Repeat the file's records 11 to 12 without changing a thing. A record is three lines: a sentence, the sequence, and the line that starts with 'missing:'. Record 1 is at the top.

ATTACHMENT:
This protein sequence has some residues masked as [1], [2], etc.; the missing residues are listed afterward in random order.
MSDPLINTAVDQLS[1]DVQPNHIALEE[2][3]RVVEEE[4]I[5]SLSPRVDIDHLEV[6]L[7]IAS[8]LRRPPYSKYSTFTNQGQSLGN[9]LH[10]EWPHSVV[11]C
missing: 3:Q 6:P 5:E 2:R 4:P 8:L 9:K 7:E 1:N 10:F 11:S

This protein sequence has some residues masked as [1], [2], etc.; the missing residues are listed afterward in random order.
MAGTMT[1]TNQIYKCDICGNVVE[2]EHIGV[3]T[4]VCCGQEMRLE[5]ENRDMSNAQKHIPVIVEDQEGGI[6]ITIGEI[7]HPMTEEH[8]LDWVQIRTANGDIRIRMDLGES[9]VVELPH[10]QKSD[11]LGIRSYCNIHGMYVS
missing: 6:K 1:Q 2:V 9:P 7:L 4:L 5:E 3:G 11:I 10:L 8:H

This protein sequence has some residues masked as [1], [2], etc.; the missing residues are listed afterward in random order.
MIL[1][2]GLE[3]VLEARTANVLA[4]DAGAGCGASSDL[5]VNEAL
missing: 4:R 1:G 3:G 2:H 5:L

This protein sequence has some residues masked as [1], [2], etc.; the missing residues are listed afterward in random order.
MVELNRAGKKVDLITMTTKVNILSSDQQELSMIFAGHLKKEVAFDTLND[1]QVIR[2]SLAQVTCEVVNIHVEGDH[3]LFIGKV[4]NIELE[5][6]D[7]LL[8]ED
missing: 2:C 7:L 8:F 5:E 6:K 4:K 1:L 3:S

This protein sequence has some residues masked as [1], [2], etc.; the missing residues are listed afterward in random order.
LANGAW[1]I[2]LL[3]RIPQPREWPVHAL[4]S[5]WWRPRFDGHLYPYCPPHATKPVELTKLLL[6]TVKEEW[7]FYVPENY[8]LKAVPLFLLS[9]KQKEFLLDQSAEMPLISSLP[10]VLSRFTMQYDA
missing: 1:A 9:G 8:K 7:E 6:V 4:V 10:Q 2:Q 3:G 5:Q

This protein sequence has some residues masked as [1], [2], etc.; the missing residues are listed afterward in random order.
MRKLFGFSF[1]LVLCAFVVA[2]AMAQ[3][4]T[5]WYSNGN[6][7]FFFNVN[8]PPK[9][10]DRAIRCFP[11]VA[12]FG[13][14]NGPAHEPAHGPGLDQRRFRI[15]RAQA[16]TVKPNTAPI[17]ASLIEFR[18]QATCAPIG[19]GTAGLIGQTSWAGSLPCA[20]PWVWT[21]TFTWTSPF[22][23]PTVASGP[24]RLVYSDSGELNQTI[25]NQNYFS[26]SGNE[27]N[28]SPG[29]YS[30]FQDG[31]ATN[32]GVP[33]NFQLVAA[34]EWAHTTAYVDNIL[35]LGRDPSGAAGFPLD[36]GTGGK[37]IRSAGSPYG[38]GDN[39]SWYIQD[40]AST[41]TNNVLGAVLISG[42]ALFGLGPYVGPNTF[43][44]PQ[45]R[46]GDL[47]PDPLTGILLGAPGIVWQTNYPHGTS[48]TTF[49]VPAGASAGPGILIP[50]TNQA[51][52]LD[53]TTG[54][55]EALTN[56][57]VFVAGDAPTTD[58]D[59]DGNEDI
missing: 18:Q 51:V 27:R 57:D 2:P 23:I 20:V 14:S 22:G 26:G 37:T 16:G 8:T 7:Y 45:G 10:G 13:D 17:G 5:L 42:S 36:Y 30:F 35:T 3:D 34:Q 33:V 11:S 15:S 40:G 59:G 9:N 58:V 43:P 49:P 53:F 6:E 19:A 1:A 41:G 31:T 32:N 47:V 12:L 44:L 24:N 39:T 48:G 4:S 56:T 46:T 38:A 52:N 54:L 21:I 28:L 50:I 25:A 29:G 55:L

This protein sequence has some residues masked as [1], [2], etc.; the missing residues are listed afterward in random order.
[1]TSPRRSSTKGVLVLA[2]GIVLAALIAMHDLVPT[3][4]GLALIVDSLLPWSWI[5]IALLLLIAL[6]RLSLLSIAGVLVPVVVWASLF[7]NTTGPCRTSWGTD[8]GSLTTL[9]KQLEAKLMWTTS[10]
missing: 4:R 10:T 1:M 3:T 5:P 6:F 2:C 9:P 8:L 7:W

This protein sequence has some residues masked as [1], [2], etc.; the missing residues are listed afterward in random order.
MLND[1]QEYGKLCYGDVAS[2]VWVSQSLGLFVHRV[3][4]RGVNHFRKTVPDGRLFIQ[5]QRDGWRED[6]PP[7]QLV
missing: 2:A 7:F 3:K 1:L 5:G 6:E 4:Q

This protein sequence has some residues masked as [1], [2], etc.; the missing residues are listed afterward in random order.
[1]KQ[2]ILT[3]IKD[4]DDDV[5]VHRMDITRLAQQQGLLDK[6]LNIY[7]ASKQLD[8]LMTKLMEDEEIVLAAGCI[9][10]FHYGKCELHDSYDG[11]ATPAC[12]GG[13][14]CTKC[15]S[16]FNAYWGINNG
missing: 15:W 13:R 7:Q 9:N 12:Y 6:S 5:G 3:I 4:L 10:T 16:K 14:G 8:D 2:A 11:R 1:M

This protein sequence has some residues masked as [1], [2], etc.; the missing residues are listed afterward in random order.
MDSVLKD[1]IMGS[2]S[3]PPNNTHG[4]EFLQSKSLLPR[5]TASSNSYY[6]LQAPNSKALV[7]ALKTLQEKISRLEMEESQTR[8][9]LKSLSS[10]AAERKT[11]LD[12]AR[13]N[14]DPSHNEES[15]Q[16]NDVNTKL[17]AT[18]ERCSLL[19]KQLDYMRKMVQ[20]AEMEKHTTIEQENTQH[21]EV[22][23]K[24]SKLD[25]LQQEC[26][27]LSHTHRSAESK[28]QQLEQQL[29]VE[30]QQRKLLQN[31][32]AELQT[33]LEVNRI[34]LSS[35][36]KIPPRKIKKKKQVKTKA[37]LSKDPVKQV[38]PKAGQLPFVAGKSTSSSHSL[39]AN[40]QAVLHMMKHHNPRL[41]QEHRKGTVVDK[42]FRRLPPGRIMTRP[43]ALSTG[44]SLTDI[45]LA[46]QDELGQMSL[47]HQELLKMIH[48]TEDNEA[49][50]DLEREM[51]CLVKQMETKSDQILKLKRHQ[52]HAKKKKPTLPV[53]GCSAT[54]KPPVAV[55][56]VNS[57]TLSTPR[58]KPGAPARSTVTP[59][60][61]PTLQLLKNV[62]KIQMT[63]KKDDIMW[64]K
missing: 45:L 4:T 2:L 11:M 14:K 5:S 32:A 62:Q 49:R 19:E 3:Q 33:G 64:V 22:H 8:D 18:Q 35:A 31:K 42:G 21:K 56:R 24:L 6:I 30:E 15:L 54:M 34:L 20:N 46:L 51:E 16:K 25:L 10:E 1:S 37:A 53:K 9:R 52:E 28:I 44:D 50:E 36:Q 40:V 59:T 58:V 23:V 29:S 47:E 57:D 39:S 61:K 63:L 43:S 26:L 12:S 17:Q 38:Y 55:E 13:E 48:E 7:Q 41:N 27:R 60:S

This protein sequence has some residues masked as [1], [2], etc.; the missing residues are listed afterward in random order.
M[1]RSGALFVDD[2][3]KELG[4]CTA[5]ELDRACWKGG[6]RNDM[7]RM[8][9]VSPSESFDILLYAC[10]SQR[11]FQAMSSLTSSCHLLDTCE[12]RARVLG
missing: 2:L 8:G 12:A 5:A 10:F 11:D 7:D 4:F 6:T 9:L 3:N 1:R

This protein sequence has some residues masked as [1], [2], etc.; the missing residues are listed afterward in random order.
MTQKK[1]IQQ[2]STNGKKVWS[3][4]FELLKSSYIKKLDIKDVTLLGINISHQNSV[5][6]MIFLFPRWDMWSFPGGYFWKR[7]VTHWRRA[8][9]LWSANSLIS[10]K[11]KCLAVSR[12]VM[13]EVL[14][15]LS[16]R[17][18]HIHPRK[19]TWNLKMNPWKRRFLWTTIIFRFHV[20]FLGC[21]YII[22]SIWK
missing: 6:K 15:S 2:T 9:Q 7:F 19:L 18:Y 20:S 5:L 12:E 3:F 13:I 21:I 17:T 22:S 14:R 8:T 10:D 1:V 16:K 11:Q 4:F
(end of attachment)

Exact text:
This protein sequence has some residues masked as [1], [2], etc.; the missing residues are listed afterward in random order.
M[1]RSGALFVDD[2][3]KELG[4]CTA[5]ELDRACWKGG[6]RNDM[7]RM[8][9]VSPSESFDILLYAC[10]SQR[11]FQAMSSLTSSCHLLDTCE[12]RARVLG
missing: 2:L 8:G 12:A 5:A 10:F 11:D 7:D 4:F 6:T 9:L 3:N 1:R

This protein sequence has some residues masked as [1], [2], etc.; the missing residues are listed afterward in random order.
MTQKK[1]IQQ[2]STNGKKVWS[3][4]FELLKSSYIKKLDIKDVTLLGINISHQNSV[5][6]MIFLFPRWDMWSFPGGYFWKR[7]VTHWRRA[8][9]LWSANSLIS[10]K[11]KCLAVSR[12]VM[13]EVL[14][15]LS[16]R[17][18]HIHPRK[19]TWNLKMNPWKRRFLWTTIIFRFHV[20]FLGC[21]YII[22]SIWK
missing: 6:K 15:S 2:T 9:Q 7:F 19:L 18:Y 20:S 5:L 12:E 3:F 13:I 21:I 17:T 22:S 14:R 8:T 10:D 1:V 16:K 11:Q 4:F